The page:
The Cliff Swallow is 5-6 inches (13-15 cm) in length,
has a wingspan of 11-12 inches (28-30 cm), and weighs
0.67-1.2 ounces (19 and 34 g). It has a dark blue back
with white stripes and a tan or cream colored rump. The
Cliff Swallow has a rusty red throat and a light colored
belly. Its tail is square shaped, with no fork in it.
Male and female Cliff Swallows are similar in
appearance, although the male has a somewhat larger
throat patch. Cliff Swallows look similar to the Barn
Swallow but the Cliff Swallow has a "headlight" or a
cream colored patch on their forehead and they do not
have swallow tails but instead square shaped tails.
Cliff Swallows prefer open land,
cliffs, bluffs, and farms, usually near water sources
like rivers and lakes. They spend the winter
non-breeding season in the South American countries of
Chile, Argentina, and Brazil. During the summer breeding
season, they range from Mexico to Canada, and can even
be found as far north as Alaska.
As aerial insectivores, Cliff Swallows eat flying
insects. They tend to eat smaller insects than the
Purple Martin. Instead of dragonflies and moths, Cliff
Swallows prefer swarming insects such as mosquitoes.
Their diet varies greatly, and also includes flying
ants, spiders, flies, midges, and leafhoppers. Cliff
Swallows glide in circles high in the air to forage for
Cliff Swallows are monogamous.
Although they can nest solitarily, they are very social
birds and tend to nest in colonies that can include up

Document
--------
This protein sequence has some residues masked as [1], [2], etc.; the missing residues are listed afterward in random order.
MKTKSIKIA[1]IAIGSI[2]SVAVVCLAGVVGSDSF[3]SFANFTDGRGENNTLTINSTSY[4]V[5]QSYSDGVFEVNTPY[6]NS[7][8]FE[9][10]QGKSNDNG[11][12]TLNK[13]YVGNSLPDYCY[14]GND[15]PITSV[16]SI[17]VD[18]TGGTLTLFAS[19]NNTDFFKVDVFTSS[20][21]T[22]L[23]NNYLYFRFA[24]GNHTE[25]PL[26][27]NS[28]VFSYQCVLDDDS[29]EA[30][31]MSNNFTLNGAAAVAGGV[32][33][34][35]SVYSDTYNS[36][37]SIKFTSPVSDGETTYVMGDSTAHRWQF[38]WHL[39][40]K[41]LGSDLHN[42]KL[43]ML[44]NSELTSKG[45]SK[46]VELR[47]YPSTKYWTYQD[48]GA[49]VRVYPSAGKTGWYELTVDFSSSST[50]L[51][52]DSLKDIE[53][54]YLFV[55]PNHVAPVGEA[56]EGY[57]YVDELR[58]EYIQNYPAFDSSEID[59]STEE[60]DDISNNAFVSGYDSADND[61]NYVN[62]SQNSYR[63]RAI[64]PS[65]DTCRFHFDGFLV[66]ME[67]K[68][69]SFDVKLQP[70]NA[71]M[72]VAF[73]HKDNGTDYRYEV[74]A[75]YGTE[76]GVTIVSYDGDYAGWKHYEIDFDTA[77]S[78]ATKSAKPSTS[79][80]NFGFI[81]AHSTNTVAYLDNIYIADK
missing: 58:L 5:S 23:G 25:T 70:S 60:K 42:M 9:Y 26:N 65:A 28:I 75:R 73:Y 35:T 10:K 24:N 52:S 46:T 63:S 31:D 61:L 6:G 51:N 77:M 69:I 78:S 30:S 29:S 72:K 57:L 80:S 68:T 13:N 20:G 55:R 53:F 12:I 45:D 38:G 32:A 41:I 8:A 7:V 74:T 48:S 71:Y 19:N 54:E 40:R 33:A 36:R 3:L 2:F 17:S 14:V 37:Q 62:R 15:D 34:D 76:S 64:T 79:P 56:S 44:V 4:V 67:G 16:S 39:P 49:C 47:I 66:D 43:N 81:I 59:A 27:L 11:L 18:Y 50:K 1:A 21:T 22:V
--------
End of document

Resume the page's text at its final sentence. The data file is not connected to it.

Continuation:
to 3,500 nests. These colonies help them detect
predators and increasing their chances of escaping a
predator. Both males and females contribute to
nest building by sticking mud balls to the side of a
wall, such as a barn, cliff, or the underside of
bridges. When completed, these nests are jug-like in
appearance; hence the nests are referred to as
“mud-jugs.” The inside of the nests are lined with
grasses and feathers.
Female Cliff Swallows have been known to lay their eggs
in another colony member’s nest. Sometimes they may even
carry an egg from their own nest and place it in a
different nest. Females can lay anywhere from 1 to 6
eggs, which are incubated for 14 to 16 days.
These eggs are pale pink or white in color and are
marked with brown. Both the male and the female incubate
the eggs and take turns feeding them when they hatch.
The young fledge after 3 weeks. When they leave the
nest, the young can gather in large groups called
“crèches”. Parents can recognize their young in these
crèches primarily by their voice and facial markings.